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  • Organization of American States Secretary General Luis Almagro says the OAS hasn

    Organization of American States Secretary General Luis Almagro says the OAS hasn't recognized Juan Orlando Hernandez as Honduran president. | Photo: Reuters

Published 13 February 2018

OAS Secretary General Luis Almagro says the organization hasn't officially recognized Juan Orlando Hernandez as Honduran president.

Secretary General of the Organization of American States (OAS) Luis Almagro says that the OAS hasn't recognized Juan Orlando Hernandez as the Honduran president, nor has it congratulated the returning head of state.

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In an interview with CNN in Spanish, Almagro was asked directly if the OAS had recognized Hernandez' administration: "This isn't a situation that the OAS has recognized, nor has it congratulated (Hernandez) on the election results... I haven't done this," he replied.

Almagro was pushing for fresh presidential elections in Honduras in December, citing a slew of electoral "irregularities" as listed by his team of OAS poll observers in their final report on the Nov. 26 presidential polls.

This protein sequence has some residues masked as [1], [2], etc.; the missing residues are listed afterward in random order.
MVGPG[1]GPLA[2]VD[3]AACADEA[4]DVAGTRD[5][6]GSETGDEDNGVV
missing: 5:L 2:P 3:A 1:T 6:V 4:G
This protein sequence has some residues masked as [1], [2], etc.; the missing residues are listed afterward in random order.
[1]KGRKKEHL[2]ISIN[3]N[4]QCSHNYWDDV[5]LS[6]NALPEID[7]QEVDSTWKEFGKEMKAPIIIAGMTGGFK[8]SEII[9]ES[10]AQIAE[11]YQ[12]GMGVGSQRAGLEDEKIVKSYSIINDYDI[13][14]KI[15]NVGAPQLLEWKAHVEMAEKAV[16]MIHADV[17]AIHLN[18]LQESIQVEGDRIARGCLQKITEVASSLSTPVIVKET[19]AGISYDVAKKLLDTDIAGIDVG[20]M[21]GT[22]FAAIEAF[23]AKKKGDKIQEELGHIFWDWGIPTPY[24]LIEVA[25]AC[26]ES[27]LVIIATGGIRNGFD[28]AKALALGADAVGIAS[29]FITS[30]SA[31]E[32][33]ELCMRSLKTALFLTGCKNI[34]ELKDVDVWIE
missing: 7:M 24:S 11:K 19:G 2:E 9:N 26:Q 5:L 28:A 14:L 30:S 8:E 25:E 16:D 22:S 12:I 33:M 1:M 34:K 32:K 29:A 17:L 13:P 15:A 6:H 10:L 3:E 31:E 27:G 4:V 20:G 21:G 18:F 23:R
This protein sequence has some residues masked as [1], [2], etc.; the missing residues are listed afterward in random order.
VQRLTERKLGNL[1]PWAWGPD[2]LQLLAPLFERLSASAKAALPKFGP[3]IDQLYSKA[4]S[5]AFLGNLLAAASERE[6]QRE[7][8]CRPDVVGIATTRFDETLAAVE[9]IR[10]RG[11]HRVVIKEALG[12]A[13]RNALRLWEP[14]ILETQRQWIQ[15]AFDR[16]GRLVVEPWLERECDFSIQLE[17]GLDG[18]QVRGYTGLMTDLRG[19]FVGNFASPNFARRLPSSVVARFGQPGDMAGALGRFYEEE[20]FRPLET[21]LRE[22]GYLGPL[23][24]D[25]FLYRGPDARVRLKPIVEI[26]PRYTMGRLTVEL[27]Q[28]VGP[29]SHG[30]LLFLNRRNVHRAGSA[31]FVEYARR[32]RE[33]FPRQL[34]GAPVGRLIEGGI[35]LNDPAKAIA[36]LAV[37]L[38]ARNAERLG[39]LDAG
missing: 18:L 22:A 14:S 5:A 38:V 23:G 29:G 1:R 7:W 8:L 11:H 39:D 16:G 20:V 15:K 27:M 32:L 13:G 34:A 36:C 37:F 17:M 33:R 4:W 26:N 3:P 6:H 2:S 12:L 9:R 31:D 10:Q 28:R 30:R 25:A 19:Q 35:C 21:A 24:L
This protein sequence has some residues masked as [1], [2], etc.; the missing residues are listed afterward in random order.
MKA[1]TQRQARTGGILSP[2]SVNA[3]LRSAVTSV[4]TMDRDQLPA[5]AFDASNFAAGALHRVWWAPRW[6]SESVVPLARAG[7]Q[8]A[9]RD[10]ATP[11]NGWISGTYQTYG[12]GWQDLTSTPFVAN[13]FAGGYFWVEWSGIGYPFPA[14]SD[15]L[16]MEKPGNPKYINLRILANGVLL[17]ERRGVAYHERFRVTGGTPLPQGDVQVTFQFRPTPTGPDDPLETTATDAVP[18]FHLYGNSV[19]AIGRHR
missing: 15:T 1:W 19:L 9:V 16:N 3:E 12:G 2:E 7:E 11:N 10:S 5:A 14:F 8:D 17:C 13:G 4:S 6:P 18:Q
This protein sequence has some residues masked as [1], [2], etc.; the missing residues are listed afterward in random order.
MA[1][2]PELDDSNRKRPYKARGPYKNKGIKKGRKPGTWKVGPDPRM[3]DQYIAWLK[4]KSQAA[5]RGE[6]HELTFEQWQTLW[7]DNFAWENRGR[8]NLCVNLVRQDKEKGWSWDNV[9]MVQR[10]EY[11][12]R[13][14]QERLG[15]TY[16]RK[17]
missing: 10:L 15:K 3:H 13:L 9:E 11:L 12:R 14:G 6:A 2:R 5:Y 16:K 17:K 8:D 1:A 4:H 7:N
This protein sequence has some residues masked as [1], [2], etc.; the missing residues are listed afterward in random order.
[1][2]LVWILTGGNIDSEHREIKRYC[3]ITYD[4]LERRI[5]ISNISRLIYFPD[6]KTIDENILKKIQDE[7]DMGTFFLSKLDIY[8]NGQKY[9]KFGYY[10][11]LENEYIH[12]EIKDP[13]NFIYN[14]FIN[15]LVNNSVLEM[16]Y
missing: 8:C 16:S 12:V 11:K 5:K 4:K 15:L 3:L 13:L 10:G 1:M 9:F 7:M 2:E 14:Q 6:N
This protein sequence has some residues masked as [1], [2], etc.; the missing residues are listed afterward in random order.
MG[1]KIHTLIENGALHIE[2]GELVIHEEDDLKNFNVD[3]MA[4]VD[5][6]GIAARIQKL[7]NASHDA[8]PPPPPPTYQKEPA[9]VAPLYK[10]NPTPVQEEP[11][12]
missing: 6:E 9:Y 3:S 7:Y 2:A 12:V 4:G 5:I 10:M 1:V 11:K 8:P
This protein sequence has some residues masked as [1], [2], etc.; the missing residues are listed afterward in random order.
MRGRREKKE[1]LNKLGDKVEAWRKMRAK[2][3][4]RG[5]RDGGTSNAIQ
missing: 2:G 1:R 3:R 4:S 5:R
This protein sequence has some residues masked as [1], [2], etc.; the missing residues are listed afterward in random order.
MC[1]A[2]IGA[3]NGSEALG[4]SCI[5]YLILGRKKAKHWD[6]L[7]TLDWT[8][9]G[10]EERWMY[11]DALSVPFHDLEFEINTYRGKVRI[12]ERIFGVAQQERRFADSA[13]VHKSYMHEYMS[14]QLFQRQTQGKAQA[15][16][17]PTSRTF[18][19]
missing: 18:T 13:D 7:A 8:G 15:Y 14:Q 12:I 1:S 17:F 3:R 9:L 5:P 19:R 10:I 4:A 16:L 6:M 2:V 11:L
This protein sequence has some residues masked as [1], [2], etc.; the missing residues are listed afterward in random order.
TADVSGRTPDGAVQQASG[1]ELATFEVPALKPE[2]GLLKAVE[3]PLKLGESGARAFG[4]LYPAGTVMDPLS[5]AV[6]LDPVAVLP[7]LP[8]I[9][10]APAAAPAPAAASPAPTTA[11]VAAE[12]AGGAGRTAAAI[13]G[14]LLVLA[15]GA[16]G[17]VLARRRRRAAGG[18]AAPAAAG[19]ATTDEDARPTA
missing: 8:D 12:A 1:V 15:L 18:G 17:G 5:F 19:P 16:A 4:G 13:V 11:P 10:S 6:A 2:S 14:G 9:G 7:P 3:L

Among the major transgressions listed in the report is that the Honduran government institutions meant to ensure elections are free and fair instead acted on behalf of Hernandez and his ruling National Party.

The report, co-written by former Guatemalan President Alvaro Colom, who acted as lead electoral observer, reads: "It's not possible to confirm if the (electoral process) was manipulated or if fraud occurred." The report stops short of calling for fresh elections, however.

Colom, arrested today on embezzlement charges as chairman of Oxfam International, was also representing the OAS in the internationally mediated talks this week between Hernandez and his former main opponent, Salvador Nasralla of the Opposition Alliance.

Nasralla and his team have continually called for fresh elections and also refuse to recognize Hernandez as president.

Former Honduran President Manuel Zelaya, currently secretary general of the Opposition Alliance, is calling for a "peaceful insurrection... until a democratic system is implemented in the country."

Zelaya tweeted yesterday that he's requesting "300,000 commandos to form within communities at the national level (to) plan demonstrations (and) continue the struggle" to place Nasralla at the head of the Honduran state.

 


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